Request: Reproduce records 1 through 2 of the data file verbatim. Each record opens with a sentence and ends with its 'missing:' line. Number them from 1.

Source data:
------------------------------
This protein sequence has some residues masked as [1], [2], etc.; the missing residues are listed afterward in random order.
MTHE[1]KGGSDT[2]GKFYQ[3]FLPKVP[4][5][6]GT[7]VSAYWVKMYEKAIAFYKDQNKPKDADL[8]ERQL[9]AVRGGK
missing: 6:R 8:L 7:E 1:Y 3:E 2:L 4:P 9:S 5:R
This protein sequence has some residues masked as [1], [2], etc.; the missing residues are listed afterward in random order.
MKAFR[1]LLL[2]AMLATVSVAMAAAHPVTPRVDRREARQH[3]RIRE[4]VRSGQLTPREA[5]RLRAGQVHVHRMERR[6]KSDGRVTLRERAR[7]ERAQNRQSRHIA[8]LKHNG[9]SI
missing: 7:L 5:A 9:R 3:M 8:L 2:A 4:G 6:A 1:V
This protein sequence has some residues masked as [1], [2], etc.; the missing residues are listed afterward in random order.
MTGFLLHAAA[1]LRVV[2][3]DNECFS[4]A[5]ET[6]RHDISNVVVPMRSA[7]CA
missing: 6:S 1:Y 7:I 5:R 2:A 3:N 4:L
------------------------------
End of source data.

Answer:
This protein sequence has some residues masked as [1], [2], etc.; the missing residues are listed afterward in random order.
MTHE[1]KGGSDT[2]GKFYQ[3]FLPKVP[4][5][6]GT[7]VSAYWVKMYEKAIAFYKDQNKPKDADL[8]ERQL[9]AVRGGK
missing: 6:R 8:L 7:E 1:Y 3:E 2:L 4:P 9:S 5:R
This protein sequence has some residues masked as [1], [2], etc.; the missing residues are listed afterward in random order.
MKAFR[1]LLL[2]AMLATVSVAMAAAHPVTPRVDRREARQH[3]RIRE[4]VRSGQLTPREA[5]RLRAGQVHVHRMERR[6]KSDGRVTLRERAR[7]ERAQNRQSRHIA[8]LKHNG[9]SI
missing: 7:L 5:A 9:R 3:M 8:L 2:A 4:G 6:A 1:V